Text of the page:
Subject: Re: Support for ACLs
To: David Brownlee <email@example.com>
From: Todd Vierling <firstname.lastname@example.org>
Date: 03/08/2001 12:26:25
On Thu, 8 Mar 2001, David Brownlee wrote:
: > I too think the NetBSD kernel is not the right place to solve this
: > problem. It may be possible to do it in userland (eg, a userland Samba
: > or WINS server that keeps ACLs in a parallel filesystem tree), but I
: > really don't think it belongs in the kernel.
: Another option could be some strange AFS loopback mount - bearing
: in mind the requirement that unix users have the same access as
: remote SMB users.
Whether it's "possible" isn't really a criterion for whether code should be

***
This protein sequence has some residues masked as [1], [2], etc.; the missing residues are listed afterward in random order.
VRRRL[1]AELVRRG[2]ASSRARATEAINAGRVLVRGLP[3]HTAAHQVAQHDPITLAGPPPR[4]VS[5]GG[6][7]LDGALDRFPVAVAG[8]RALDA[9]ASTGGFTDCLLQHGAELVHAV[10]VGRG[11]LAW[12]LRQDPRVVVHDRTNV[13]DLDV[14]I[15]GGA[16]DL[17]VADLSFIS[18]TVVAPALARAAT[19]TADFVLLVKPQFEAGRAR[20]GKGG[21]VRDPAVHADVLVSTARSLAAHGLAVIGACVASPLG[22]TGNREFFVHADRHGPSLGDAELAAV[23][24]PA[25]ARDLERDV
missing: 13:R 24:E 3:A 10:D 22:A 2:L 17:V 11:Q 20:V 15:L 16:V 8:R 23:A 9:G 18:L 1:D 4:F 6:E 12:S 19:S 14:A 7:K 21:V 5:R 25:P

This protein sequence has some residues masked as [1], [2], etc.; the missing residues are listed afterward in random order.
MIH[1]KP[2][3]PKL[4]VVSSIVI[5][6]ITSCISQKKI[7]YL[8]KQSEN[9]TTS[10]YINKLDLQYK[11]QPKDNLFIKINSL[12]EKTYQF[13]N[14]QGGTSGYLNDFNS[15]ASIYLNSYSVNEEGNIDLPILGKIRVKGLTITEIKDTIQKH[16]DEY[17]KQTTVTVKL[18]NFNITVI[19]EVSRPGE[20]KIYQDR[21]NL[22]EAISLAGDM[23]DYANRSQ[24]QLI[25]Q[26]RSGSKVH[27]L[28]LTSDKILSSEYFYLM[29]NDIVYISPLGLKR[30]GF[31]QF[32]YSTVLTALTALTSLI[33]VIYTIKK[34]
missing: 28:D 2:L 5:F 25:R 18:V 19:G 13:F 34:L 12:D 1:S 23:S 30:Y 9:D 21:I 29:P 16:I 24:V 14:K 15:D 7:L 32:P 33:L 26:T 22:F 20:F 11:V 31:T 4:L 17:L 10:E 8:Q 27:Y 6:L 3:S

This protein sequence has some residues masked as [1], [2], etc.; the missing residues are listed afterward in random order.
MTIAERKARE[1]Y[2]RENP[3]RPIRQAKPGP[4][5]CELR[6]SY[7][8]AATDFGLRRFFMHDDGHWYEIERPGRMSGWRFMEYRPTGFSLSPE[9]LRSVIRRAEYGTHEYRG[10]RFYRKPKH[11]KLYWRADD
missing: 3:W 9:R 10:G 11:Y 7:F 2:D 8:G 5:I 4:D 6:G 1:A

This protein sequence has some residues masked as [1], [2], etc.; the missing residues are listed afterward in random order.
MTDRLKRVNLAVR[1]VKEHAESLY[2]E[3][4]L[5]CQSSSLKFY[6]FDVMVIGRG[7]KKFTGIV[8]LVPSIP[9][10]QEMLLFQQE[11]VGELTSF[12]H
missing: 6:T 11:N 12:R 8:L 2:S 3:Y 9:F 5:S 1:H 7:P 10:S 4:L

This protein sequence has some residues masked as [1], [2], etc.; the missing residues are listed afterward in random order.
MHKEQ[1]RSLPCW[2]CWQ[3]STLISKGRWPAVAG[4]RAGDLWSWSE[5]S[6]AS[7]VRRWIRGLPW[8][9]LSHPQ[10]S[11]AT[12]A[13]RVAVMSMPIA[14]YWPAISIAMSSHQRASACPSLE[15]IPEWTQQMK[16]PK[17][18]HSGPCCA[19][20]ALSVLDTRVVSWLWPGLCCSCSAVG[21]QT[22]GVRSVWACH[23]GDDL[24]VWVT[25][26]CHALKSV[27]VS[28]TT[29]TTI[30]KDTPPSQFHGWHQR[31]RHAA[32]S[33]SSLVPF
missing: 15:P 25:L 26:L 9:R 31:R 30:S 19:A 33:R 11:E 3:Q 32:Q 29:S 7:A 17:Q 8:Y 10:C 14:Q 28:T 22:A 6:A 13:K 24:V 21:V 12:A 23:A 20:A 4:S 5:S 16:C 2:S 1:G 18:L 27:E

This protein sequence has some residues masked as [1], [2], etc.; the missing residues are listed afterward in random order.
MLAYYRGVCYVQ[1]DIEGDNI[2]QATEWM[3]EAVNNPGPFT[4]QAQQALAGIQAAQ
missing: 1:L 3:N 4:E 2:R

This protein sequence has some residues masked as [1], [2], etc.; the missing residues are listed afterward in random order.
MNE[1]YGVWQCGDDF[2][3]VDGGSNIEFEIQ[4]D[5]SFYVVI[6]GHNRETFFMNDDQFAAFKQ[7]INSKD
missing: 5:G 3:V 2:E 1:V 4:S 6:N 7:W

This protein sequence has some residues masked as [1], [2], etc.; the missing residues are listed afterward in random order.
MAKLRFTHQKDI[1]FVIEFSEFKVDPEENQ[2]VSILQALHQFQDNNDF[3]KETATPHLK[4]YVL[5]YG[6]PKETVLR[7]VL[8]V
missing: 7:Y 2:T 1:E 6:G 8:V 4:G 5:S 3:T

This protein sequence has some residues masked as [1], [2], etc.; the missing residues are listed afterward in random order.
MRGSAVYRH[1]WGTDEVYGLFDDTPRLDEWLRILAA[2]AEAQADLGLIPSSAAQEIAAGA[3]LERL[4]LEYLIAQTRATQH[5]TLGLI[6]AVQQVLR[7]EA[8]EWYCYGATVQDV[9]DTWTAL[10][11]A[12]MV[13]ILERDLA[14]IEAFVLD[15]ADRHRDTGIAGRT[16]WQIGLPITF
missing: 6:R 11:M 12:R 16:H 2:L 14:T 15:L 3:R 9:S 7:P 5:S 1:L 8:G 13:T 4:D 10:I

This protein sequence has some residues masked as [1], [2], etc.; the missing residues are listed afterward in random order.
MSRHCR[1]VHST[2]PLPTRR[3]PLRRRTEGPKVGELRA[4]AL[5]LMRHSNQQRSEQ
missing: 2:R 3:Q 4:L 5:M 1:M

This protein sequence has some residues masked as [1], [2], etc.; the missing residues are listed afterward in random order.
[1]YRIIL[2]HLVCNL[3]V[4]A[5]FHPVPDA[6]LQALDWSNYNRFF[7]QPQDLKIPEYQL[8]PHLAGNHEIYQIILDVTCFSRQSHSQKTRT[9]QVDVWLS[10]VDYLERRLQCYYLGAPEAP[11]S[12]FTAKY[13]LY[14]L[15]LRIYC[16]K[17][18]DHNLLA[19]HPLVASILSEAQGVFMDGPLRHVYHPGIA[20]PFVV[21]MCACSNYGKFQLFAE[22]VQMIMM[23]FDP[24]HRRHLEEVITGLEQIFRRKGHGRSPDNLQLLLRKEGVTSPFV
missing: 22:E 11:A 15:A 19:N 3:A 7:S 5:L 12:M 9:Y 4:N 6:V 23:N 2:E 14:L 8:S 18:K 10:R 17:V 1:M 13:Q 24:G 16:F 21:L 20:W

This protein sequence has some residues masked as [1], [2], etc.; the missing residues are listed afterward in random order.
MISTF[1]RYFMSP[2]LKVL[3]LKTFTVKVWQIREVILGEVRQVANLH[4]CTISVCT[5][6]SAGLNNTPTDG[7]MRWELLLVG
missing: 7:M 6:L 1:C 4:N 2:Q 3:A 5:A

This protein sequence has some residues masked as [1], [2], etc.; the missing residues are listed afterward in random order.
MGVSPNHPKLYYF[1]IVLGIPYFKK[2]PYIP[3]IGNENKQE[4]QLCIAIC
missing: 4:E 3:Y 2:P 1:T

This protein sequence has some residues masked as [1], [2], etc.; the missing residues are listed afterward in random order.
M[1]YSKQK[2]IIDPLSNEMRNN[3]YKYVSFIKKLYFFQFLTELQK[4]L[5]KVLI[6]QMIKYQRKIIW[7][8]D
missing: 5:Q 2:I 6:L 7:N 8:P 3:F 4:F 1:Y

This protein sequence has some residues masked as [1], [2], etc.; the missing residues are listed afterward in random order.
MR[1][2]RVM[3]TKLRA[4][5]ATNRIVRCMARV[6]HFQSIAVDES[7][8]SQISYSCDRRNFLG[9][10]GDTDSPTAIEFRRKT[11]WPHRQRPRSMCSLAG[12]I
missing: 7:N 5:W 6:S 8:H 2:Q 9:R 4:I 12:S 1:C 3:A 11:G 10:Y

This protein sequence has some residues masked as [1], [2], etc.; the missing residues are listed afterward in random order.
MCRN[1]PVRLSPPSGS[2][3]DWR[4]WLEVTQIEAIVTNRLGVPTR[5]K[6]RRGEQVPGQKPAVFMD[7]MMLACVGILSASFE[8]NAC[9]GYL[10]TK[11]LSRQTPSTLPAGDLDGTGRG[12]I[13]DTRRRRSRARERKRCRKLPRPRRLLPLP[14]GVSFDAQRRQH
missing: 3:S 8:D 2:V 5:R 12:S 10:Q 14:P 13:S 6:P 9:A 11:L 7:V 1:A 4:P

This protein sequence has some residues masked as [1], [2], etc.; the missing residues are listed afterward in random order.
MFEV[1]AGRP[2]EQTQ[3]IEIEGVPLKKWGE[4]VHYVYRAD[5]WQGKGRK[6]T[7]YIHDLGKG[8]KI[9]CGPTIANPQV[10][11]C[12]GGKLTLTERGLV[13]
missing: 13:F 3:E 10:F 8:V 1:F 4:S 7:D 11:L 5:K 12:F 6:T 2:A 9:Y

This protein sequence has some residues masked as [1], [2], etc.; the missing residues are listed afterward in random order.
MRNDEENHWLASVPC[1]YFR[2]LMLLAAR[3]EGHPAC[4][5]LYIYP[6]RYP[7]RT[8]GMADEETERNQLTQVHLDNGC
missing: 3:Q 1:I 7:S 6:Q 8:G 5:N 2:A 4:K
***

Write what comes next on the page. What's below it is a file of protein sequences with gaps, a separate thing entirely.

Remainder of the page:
in the kernel or userland.
ACL processing of the type desired here belongs in the kernel, not because
of implementation ability, but because ACLs are best represented as an
integral part of filesystem metadata. ACLs are simply a longer version of
the same information presented by owner, group, and permissions bits in the
current fs layout.
Most ACL implementations for ffs use a cheap flag that indicates presence of
extended ACL information, which would trigger further permissions checks on
an inode access (only when ACL support is available and/or activated for the
-- Todd Vierling <email@example.com> * Wasabi NetBSD: Run with it.
-- NetBSD 1.5 now available on CD-ROM -- http://www.wasabisystems.com/